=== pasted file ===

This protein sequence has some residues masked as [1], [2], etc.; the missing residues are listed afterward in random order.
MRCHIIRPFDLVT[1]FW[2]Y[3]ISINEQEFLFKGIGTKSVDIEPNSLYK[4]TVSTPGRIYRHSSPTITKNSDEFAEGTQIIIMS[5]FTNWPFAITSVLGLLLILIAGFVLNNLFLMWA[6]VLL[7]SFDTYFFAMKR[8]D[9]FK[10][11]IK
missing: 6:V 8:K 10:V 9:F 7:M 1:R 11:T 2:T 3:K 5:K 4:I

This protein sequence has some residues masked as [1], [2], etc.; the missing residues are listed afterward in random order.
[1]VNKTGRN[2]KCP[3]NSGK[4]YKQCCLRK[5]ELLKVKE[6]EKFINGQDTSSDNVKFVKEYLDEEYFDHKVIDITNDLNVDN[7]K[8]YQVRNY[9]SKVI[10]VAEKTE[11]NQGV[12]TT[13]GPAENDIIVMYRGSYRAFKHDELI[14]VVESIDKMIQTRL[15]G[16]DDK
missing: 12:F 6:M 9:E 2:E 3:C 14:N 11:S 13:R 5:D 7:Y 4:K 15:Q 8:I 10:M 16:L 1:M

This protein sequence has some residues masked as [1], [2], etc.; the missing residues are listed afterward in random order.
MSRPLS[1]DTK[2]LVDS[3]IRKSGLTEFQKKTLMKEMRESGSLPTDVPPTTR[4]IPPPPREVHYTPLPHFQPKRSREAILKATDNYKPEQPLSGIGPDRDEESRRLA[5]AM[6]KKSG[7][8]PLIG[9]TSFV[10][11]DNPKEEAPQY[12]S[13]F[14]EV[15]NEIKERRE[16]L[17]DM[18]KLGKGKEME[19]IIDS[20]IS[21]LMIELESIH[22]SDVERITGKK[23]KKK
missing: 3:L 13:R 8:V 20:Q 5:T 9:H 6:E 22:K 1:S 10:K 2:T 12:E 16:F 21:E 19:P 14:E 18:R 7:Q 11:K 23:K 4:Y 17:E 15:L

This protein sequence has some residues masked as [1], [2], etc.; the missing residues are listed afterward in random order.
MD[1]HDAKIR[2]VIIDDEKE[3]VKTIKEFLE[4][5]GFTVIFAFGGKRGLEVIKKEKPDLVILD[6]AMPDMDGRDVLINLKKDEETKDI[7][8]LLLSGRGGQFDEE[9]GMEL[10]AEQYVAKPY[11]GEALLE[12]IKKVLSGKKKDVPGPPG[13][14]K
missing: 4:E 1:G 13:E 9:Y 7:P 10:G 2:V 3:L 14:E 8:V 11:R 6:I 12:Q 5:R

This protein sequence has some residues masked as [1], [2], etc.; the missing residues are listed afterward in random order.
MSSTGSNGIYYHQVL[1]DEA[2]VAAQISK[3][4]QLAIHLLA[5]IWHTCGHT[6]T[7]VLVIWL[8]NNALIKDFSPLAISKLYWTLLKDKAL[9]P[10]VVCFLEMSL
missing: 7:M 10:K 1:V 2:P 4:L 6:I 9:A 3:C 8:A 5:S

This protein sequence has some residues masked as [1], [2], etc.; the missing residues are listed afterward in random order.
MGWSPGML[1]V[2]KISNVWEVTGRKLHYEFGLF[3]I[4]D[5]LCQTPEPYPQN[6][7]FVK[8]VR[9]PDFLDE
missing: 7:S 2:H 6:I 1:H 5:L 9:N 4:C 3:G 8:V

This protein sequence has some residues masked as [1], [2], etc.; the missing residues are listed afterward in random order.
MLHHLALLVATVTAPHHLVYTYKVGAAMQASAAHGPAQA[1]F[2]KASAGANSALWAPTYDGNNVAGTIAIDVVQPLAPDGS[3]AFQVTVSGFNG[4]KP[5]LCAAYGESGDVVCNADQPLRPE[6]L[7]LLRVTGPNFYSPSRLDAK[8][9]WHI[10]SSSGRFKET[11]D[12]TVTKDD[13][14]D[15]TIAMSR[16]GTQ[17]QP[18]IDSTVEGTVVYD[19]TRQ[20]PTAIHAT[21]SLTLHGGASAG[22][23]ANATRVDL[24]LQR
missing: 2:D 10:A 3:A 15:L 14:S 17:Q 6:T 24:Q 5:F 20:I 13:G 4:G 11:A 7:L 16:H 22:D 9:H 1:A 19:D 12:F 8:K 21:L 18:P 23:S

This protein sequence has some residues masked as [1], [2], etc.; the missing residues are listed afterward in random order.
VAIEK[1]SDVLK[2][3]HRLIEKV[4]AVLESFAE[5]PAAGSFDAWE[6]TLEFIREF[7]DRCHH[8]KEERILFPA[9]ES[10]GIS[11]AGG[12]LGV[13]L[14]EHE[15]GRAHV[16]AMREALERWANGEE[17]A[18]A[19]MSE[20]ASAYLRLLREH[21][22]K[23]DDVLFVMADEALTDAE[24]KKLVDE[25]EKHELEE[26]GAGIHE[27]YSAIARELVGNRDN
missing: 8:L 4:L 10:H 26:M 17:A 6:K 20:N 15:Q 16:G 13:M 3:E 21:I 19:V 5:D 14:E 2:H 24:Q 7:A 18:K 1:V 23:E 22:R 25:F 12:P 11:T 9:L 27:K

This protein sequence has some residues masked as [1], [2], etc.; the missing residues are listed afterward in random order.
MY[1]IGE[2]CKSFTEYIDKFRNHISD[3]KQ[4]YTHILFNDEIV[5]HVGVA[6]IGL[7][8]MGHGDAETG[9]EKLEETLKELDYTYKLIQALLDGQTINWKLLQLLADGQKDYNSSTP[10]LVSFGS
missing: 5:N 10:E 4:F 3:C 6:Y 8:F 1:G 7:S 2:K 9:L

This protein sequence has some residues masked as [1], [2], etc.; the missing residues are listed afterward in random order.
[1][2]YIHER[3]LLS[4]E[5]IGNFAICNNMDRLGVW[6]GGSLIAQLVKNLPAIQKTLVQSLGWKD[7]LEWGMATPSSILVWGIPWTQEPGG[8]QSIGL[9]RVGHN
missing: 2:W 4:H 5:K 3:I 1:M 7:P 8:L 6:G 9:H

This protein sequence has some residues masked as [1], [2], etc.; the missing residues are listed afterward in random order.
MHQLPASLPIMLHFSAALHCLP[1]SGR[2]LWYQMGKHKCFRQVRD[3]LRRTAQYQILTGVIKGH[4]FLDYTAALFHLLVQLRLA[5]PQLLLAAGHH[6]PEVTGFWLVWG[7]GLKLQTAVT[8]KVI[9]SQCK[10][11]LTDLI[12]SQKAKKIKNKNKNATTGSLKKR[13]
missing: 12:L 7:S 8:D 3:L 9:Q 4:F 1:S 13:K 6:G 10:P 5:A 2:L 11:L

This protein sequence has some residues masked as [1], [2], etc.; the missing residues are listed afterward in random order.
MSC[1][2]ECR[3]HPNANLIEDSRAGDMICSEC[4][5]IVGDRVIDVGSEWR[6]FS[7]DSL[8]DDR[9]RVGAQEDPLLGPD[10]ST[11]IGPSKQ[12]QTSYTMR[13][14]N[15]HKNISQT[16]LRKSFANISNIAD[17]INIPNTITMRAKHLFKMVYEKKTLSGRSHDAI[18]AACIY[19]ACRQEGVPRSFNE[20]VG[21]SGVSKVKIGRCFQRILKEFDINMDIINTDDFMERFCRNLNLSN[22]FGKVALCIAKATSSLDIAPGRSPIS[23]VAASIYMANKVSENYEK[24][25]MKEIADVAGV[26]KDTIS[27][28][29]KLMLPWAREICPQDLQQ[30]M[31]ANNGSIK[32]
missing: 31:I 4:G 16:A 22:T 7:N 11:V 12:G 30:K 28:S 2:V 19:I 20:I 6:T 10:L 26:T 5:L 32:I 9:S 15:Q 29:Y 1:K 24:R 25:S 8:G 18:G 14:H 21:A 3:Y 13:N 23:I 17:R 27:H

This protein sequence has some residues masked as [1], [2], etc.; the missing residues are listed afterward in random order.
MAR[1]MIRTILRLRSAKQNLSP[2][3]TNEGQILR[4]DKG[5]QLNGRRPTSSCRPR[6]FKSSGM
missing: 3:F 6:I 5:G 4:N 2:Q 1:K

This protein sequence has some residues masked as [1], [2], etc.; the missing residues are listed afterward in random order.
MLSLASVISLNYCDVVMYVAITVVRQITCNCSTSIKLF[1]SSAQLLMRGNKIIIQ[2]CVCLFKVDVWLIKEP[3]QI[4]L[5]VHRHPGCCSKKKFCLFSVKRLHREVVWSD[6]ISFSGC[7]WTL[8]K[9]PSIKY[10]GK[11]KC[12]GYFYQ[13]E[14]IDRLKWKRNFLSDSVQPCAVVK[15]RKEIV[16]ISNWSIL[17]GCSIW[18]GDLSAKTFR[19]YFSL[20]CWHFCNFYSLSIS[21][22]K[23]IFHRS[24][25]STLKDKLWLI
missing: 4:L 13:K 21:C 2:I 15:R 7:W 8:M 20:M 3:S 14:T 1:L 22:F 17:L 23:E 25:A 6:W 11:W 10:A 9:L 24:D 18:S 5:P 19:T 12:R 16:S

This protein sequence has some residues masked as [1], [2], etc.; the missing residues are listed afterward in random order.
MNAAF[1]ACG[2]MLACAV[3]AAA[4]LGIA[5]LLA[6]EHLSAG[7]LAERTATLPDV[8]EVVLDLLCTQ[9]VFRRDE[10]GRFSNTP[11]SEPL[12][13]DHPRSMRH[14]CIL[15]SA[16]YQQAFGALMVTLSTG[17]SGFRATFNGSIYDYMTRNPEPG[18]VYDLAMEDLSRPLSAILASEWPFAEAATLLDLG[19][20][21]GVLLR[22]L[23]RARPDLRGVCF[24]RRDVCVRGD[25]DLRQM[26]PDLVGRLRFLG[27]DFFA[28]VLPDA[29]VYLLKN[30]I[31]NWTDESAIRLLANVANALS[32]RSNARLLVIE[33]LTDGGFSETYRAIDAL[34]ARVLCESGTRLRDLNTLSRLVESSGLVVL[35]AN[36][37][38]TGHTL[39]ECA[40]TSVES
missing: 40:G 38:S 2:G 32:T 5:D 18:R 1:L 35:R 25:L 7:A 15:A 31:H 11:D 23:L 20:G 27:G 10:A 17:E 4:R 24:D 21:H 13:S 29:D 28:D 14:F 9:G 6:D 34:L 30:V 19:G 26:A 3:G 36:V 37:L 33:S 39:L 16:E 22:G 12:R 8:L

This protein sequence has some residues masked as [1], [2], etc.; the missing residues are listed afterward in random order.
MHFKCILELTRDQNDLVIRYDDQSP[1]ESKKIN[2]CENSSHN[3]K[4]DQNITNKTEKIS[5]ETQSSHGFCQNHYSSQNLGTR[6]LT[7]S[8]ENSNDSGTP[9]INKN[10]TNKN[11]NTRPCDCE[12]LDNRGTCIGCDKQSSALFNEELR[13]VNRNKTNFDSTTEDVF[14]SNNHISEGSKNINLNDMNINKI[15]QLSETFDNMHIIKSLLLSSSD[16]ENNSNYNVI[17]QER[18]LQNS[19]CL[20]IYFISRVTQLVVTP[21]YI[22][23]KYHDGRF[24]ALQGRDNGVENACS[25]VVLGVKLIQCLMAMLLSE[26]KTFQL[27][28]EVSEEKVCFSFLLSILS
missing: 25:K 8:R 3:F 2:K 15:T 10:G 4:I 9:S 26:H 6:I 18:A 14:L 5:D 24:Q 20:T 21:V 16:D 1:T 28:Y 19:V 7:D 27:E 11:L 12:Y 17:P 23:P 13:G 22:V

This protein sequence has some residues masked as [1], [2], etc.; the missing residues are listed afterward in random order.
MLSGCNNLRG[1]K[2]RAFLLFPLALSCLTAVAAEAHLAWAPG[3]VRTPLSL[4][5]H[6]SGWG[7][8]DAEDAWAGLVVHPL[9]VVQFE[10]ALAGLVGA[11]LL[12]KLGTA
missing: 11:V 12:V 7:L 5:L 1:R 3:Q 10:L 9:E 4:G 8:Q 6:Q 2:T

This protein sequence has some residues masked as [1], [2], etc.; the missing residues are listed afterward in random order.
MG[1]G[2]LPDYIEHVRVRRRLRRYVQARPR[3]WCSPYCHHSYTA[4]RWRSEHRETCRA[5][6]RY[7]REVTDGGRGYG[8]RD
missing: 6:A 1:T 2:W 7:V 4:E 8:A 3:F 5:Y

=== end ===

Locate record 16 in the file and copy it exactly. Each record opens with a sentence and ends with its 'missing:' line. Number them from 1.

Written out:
This protein sequence has some residues masked as [1], [2], etc.; the missing residues are listed afterward in random order.
MHFKCILELTRDQNDLVIRYDDQSP[1]ESKKIN[2]CENSSHN[3]K[4]DQNITNKTEKIS[5]ETQSSHGFCQNHYSSQNLGTR[6]LT[7]S[8]ENSNDSGTP[9]INKN[10]TNKN[11]NTRPCDCE[12]LDNRGTCIGCDKQSSALFNEELR[13]VNRNKTNFDSTTEDVF[14]SNNHISEGSKNINLNDMNINKI[15]QLSETFDNMHIIKSLLLSSSD[16]ENNSNYNVI[17]QER[18]LQNS[19]CL[20]IYFISRVTQLVVTP[21]YI[22][23]KYHDGRF[24]ALQGRDNGVENACS[25]VVLGVKLIQCLMAMLLSE[26]KTFQL[27][28]EVSEEKVCFSFLLSILS
missing: 25:K 8:R 3:F 2:K 15:T 10:G 4:I 9:S 26:H 6:I 18:A 14:L 5:D 24:Q 20:T 21:V 16:D 1:T 28:Y 19:V 7:D 27:E 11:L 12:Y 17:P 23:P 13:G 22:V